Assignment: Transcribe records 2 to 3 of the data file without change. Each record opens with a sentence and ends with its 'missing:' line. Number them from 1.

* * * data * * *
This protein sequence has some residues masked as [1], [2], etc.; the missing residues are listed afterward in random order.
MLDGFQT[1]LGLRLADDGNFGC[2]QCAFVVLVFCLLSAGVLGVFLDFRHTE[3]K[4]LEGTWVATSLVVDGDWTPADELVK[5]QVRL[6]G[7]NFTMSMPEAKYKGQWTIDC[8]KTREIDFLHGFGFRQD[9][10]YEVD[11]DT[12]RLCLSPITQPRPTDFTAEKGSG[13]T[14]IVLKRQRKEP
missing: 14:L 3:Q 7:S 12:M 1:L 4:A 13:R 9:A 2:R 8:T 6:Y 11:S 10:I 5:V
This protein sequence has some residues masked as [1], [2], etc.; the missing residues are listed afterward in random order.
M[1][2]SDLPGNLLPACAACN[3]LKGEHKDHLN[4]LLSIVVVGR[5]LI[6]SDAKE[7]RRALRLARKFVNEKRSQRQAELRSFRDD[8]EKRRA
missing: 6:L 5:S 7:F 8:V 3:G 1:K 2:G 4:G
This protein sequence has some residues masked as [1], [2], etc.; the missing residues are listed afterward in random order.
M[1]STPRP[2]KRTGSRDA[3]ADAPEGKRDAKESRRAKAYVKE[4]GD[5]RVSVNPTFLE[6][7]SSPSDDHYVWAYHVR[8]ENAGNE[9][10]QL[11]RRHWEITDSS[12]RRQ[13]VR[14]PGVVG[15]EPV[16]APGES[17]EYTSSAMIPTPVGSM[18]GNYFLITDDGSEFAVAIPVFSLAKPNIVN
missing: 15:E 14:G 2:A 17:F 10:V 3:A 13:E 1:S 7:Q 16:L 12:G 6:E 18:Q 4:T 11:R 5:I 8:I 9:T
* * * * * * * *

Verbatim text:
This protein sequence has some residues masked as [1], [2], etc.; the missing residues are listed afterward in random order.
M[1][2]SDLPGNLLPACAACN[3]LKGEHKDHLN[4]LLSIVVVGR[5]LI[6]SDAKE[7]RRALRLARKFVNEKRSQRQAELRSFRDD[8]EKRRA
missing: 6:L 5:S 7:F 8:V 3:G 1:K 2:G 4:G
This protein sequence has some residues masked as [1], [2], etc.; the missing residues are listed afterward in random order.
M[1]STPRP[2]KRTGSRDA[3]ADAPEGKRDAKESRRAKAYVKE[4]GD[5]RVSVNPTFLE[6][7]SSPSDDHYVWAYHVR[8]ENAGNE[9][10]QL[11]RRHWEITDSS[12]RRQ[13]VR[14]PGVVG[15]EPV[16]APGES[17]EYTSSAMIPTPVGSM[18]GNYFLITDDGSEFAVAIPVFSLAKPNIVN
missing: 15:E 14:G 2:A 17:F 10:V 3:A 13:E 1:S 7:Q 16:L 12:G 6:E 18:Q 4:T 11:R 5:I 8:I 9:T